Thursday, April 7, 2011


The year is 1977--the country is France--and women are still very much thought of: mainly as objects, home makers, and of course with a very limited capacity to use their brains.   Catherine Deneuve plays a restless trophy wife in her new movie: Potiche (trophy wife).  But her role as Madame Pujol, a docile housewife is abruptly interrupted by what else: a protest by the workers of the umbrella company run by her husband, Monsieur Pujol (played by Fabrice Luchini), and his reactionary heart attack.  The communist deputy, Maurice Babin (played by Gérard Depardieu) suggests that Madame Pujol take over the Pujol empire until her husband recovers.  Hilarity ensues. 
Director Françoise Ozon, who also directed 8 Femmes (8 Women [2004], which stars Catherine Deneuve as well), and Swimming Pool (2003) is known for using satire--threaded across his films to illuminate the moral of his stories.  Potiche does not stray away from this very method: Through the film, Ozon is able to state women's conditions quite clearly--how they were incredibly oppressed  during the 1970's, and how they were mostly thought of as a joke in the work force--by employing sagacious humor.  The characters are all positioned to showcase a caricature of themselves--which becomes more prevalent as the film develops the deeper side of each individual--adding to the richness of the film and thereby making it more compelling.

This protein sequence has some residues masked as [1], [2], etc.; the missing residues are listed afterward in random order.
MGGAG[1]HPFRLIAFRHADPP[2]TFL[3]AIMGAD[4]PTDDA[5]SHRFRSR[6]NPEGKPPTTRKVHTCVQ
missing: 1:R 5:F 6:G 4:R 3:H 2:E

The movie is based on a play by Pierre Barillet and Jean-Pierre Grédys.  And according to Catherine Deneuve (in a recent interview with Charlie Rose), Ozon had been wanting to do this film with her as the protagonist, for quite some time; but it wasn't until Marie-Ségolène Royal ran against Nicolas Sarkozy for the French presidency in 2007, when the new "New Wave" director finally said, "I have to do this movie now!"  Apparently, Suzzane Pujol's character development is extensively based on Ségolène Royal's presidential campaign.  

Potiche is witty, surprising--it evokes the feeling of traveling back in time with the characters; the cinematography is right on point, and it definitely doesn't offer up your typical French ending.  Catherine Deneuve's performance is elegant, subtly brilliant, and highly poised.  So if you're in the mood for a good comedy--with a twist of feminism--or if you just have a thing for Catherine Deneuve: we highly recommend this movie.  The film came out in the fall of last year in Europe, and is now currently playing at the Angelika in New York.  For other locations, please check your local listings. 

Bookmark and Share
Related Posts Plugin for WordPress, Blogger...